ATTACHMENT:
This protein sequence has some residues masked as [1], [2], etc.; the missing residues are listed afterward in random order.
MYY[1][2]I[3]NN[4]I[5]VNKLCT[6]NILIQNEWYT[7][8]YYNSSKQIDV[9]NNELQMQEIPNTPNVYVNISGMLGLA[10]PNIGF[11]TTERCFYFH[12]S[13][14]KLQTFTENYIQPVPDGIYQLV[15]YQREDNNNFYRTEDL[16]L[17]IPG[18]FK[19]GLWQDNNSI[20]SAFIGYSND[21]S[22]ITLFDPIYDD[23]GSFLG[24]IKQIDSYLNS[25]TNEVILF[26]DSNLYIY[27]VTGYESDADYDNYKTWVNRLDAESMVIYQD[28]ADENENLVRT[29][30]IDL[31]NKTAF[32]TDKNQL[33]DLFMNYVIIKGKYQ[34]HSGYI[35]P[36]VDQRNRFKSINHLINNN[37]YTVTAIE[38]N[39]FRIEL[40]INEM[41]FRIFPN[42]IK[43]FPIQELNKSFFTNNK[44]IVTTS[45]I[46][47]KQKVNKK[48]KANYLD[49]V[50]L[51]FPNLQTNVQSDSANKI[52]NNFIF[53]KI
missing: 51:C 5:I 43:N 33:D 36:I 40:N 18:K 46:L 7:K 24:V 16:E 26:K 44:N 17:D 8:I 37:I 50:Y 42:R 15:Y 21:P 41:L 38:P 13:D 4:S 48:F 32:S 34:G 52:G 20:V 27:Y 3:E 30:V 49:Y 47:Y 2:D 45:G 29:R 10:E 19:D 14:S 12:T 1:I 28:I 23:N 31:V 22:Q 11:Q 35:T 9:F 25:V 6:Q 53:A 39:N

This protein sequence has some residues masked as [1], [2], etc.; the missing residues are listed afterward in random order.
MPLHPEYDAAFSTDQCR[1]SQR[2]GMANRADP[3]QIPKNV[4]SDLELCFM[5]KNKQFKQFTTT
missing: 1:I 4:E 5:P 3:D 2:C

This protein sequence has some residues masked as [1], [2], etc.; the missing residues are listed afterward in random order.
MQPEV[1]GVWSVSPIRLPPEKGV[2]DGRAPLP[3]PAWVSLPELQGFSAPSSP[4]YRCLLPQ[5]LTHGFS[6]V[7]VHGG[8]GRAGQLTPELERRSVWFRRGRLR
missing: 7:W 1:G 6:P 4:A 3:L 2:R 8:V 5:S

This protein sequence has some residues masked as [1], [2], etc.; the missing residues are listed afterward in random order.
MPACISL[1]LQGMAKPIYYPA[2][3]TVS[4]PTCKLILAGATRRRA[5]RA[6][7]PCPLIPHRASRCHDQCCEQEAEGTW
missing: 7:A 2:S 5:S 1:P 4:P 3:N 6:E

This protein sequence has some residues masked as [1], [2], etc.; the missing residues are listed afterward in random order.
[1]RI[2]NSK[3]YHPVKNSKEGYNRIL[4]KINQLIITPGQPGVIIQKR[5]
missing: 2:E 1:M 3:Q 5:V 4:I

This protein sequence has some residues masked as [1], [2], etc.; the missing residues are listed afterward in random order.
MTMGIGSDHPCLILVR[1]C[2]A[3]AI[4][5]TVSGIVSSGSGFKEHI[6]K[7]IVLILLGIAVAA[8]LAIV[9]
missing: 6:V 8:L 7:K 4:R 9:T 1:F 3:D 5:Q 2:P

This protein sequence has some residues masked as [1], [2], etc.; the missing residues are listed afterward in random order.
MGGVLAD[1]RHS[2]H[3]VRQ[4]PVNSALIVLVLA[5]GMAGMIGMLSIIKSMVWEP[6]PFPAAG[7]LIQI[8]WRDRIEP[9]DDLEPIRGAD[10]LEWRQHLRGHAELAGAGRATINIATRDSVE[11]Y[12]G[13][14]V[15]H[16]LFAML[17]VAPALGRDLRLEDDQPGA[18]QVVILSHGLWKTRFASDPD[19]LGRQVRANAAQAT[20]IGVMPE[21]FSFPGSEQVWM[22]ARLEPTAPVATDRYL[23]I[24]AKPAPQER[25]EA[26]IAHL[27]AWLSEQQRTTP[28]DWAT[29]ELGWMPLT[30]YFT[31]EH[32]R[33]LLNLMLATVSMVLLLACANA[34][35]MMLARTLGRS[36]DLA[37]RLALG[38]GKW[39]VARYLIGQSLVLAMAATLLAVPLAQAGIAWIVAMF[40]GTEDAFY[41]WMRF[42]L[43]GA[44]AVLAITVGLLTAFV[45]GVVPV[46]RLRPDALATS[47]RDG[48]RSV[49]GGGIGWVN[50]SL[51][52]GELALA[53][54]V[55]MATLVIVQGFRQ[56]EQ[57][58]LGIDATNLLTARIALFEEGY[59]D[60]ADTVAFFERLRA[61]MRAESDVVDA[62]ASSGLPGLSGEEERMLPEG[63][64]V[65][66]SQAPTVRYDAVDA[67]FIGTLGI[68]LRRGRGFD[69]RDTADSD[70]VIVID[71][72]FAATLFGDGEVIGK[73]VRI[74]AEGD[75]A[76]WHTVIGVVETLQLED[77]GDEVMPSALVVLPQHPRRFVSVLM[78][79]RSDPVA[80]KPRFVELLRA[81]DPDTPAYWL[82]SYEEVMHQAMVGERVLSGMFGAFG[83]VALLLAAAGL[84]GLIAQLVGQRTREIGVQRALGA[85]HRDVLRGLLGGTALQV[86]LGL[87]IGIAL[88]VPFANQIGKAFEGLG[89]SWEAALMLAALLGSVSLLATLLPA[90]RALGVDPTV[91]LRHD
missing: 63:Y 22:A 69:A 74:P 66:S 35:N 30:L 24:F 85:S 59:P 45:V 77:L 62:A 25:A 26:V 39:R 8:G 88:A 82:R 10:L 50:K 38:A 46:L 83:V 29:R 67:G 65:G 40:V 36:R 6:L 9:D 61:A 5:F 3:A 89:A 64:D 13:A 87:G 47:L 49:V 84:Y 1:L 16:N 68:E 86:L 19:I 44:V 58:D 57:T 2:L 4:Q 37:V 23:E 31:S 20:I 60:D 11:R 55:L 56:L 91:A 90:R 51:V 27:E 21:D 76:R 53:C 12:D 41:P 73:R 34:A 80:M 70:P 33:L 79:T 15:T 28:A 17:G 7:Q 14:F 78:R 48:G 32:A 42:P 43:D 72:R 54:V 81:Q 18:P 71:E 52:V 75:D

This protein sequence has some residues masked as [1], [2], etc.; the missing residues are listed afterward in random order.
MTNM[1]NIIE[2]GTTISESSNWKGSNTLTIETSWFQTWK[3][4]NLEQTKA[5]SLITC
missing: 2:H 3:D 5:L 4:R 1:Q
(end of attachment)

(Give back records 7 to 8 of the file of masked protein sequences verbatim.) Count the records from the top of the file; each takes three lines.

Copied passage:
This protein sequence has some residues masked as [1], [2], etc.; the missing residues are listed afterward in random order.
MGGVLAD[1]RHS[2]H[3]VRQ[4]PVNSALIVLVLA[5]GMAGMIGMLSIIKSMVWEP[6]PFPAAG[7]LIQI[8]WRDRIEP[9]DDLEPIRGAD[10]LEWRQHLRGHAELAGAGRATINIATRDSVE[11]Y[12]G[13][14]V[15]H[16]LFAML[17]VAPALGRDLRLEDDQPGA[18]QVVILSHGLWKTRFASDPD[19]LGRQVRANAAQAT[20]IGVMPE[21]FSFPGSEQVWM[22]ARLEPTAPVATDRYL[23]I[24]AKPAPQER[25]EA[26]IAHL[27]AWLSEQQRTTP[28]DWAT[29]ELGWMPLT[30]YFT[31]EH[32]R[33]LLNLMLATVSMVLLLACANA[34][35]MMLARTLGRS[36]DLA[37]RLALG[38]GKW[39]VARYLIGQSLVLAMAATLLAVPLAQAGIAWIVAMF[40]GTEDAFY[41]WMRF[42]L[43]GA[44]AVLAITVGLLTAFV[45]GVVPV[46]RLRPDALATS[47]RDG[48]RSV[49]GGGIGWVN[50]SL[51][52]GELALA[53][54]V[55]MATLVIVQGFRQ[56]EQ[57][58]LGIDATNLLTARIALFEEGY[59]D[60]ADTVAFFERLRA[61]MRAESDVVDA[62]ASSGLPGLSGEEERMLPEG[63][64]V[65][66]SQAPTVRYDAVDA[67]FIGTLGI[68]LRRGRGFD[69]RDTADSD[70]VIVID[71][72]FAATLFGDGEVIGK[73]VRI[74]AEGD[75]A[76]WHTVIGVVETLQLED[77]GDEVMPSALVVLPQHPRRFVSVLM[78][79]RSDPVA[80]KPRFVELLRA[81]DPDTPAYWL[82]SYEEVMHQAMVGERVLSGMFGAFG[83]VALLLAAAGL[84]GLIAQLVGQRTREIGVQRALGA[85]HRDVLRGLLGGTALQV[86]LGL[87]IGIAL[88]VPFANQIGKAFEGLG[89]SWEAALMLAALLGSVSLLATLLPA[90]RALGVDPTV[91]LRHD
missing: 63:Y 22:A 69:A 74:P 66:S 35:N 30:L 24:F 85:S 59:P 45:V 77:L 62:A 25:A 26:V 39:R 8:G 88:A 82:R 10:L 50:K 38:A 46:L 83:V 29:R 67:G 65:G 40:V 36:R 6:L 9:D 61:A 5:F 3:A 89:A 64:D 13:A 87:G 47:L 49:V 84:Y 1:L 16:N 68:E 86:L 19:I 44:V 58:D 57:T 2:L 4:Q 37:V 23:E 31:S 20:I 60:D 11:R 55:L 56:L 91:A 90:R 51:V 27:E 21:D 76:R 53:C 12:D 41:P 73:R 34:A 80:M 70:P 33:L 79:T 15:T 28:A 17:G 7:Q 14:F 78:R 48:G 32:A 42:P 43:D 72:R 54:V 81:Q 18:P 71:E 52:V 75:D

This protein sequence has some residues masked as [1], [2], etc.; the missing residues are listed afterward in random order.
MTNM[1]NIIE[2]GTTISESSNWKGSNTLTIETSWFQTWK[3][4]NLEQTKA[5]SLITC
missing: 2:H 3:D 5:L 4:R 1:Q